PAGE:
Hoosiers Deliver Clear Message to Congress

Hoosiers Deliver Clear Message to Congress

Mark Mix: "The only reason Hoosiers had to battle against the Big Labor machine for years to enact a Right to Work law is that Congress imposed forced unionism on their state . . . ." Credit: wsj.com   Indiana Right to Work Battle 'Really Resonates With Americans' (source: National Right To Work Committee February 2012 Newsletter) Hoosier legislators' approval early this year, by decisive margins in both chambers of the General Assembly, of H.B.1001, a measure making Indiana America's 23rd Right to Work state, is giving a boost to freedom-loving citizens' efforts to secure votes in the U.S. Congress on national Right to Work legislation. Wall Street Journal "Potomac Watch" columnist Kim Strassel alluded to the potential impact of a Right to Work victory in Indiana on a Fox News broadcast aired January 14, just as the battle at the state capitol in Indianapolis was heating up: "This is an issue in Indiana that really resonates with Americans . . . 'Are you going to be forced to join a union and pay dues?' Most Americans don't agree with that. If Republicans can frame that in a national debate, it definitely helps them." Bad Federal Policy Is the Reason Indiana Had to Pass a Right to Work Law Mark Mix, president of the National Right to Work Committee, later commented on Ms. Strassel's observation: "Of course, scientific surveys regularly show rank-and-file Democrats and Independents, as well as rank-and-file Republicans, overwhelmingly oppose compulsory unionism.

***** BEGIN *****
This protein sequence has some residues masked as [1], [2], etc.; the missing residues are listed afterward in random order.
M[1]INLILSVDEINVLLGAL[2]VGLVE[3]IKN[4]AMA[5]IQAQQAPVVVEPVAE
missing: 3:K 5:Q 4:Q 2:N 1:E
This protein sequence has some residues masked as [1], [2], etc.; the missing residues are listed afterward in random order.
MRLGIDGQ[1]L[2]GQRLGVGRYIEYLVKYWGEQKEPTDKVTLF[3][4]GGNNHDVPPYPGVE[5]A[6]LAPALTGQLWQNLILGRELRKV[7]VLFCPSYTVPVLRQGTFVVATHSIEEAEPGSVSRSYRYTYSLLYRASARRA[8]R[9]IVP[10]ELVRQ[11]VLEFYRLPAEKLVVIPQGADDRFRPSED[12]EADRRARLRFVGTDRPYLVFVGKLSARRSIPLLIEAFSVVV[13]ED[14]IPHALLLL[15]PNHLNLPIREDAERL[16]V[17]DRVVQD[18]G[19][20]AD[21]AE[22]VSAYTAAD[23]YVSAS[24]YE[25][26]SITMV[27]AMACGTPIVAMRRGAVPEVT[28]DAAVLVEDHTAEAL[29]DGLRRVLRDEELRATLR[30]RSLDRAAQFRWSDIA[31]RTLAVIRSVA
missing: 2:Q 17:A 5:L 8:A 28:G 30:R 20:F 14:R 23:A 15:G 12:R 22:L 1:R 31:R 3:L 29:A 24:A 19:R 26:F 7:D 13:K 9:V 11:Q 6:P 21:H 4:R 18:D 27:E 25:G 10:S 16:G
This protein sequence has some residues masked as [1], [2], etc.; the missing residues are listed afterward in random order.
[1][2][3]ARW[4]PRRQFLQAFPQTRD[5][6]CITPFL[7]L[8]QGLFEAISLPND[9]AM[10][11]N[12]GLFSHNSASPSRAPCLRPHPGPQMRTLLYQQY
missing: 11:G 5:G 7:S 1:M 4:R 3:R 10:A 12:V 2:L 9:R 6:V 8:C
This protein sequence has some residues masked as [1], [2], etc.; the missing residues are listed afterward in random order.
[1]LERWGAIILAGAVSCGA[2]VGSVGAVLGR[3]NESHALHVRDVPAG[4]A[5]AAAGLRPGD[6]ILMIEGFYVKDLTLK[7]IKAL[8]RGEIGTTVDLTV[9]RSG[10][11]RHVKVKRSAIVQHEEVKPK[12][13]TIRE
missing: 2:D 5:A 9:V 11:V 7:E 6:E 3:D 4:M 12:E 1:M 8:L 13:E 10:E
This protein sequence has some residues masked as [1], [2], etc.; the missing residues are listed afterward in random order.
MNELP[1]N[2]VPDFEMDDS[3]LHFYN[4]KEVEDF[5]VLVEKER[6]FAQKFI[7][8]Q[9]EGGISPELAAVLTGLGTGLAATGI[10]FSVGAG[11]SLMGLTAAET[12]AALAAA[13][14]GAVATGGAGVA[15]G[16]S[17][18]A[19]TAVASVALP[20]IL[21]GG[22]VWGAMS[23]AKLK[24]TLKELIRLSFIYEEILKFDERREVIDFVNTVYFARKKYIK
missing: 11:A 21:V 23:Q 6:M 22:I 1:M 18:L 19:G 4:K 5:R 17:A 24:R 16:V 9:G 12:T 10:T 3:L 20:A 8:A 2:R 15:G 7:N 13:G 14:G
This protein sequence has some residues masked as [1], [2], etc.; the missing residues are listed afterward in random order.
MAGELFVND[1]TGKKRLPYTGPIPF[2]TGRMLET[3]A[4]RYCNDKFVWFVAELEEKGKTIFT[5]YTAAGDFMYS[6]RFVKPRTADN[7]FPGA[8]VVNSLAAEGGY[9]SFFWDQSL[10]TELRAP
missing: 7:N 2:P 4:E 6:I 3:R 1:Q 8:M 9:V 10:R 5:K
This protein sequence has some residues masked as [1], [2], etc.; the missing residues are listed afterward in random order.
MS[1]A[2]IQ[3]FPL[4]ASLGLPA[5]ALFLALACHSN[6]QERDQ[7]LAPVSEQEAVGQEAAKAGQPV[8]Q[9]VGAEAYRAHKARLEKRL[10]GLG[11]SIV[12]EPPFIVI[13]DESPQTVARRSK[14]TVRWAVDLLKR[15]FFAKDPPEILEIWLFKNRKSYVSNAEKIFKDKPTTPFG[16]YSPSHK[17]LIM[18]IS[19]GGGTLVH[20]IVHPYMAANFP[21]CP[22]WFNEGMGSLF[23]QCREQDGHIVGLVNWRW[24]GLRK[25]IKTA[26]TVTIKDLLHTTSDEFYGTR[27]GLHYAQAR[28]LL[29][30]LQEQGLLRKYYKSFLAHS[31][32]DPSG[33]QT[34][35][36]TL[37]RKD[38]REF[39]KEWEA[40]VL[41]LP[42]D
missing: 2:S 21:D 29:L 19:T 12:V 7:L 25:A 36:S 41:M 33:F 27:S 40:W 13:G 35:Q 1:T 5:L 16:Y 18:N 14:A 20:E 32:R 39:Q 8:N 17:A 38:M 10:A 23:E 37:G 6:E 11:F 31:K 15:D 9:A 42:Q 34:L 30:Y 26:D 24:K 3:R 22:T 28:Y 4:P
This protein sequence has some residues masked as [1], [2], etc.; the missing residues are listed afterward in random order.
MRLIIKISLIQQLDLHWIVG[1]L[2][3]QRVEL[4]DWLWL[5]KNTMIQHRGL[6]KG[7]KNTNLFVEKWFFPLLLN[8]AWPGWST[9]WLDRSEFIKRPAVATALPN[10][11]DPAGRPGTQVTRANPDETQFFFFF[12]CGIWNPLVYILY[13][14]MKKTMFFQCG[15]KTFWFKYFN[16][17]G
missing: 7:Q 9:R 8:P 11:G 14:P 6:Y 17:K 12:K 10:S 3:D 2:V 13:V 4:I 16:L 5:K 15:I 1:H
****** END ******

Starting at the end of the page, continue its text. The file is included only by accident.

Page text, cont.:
Pundits, Labor Policy Specialists Explain Why Right to Work's Right For Indiana, America

Pundits, Labor Policy Specialists Explain Why Right to Work's Right For Indiana, America